from the GNU version of the Collaborative International Dictionary of English
- transitive v. To detach by a consideration given; as, to buy off one from a party.
Sorry, no etymologies found.
The pics were obviously the surveillance shots Ed Satterlee was trying to buy off a rival clearance group; another scope and he noticed every photo was marked SLDC, with ‘43 and ‘44 dates tagged at the bottom, the pictures arranged chronologically, probably waiting for some artwork: circling the faces of known Commies.
Lorraine, the inheritance of the wife, and through her of the grandson, of Réné of Anjou, had been seized by Charles of Burgundy, who offered to buy off his claim; but young Réné, the true heir, leagued with the Swiss, and Charles suffered at their hands a terrible defeat at Granson in 1476.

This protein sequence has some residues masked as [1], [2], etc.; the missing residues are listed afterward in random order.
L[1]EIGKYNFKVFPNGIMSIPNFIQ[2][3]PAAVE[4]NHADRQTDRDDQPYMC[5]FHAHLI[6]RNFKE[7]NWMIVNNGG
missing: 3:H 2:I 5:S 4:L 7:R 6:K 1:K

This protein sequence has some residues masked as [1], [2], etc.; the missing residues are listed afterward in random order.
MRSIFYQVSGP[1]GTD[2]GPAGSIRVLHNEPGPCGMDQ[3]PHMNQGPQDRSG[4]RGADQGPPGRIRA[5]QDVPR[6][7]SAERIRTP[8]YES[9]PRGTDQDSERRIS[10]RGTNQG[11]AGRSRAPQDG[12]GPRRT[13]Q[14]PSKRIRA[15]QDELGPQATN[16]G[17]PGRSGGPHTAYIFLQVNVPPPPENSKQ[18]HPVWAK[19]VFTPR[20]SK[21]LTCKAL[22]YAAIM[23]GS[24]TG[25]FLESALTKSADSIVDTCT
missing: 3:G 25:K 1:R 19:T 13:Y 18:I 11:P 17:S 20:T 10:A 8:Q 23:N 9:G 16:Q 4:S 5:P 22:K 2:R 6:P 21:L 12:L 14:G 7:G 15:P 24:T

Since most cars are manufactured to order, there is no expanse of finished vehicles to buy off the lot and no sixty-or seventy-day stock of cars running up interest costs.
St. Clare was goodnatured and self-indulgent, and sought to buy off with presents and flatteries; and when Marie became mother to a beautiful daughter, he really felt awakened, for a time, to something like tenderness.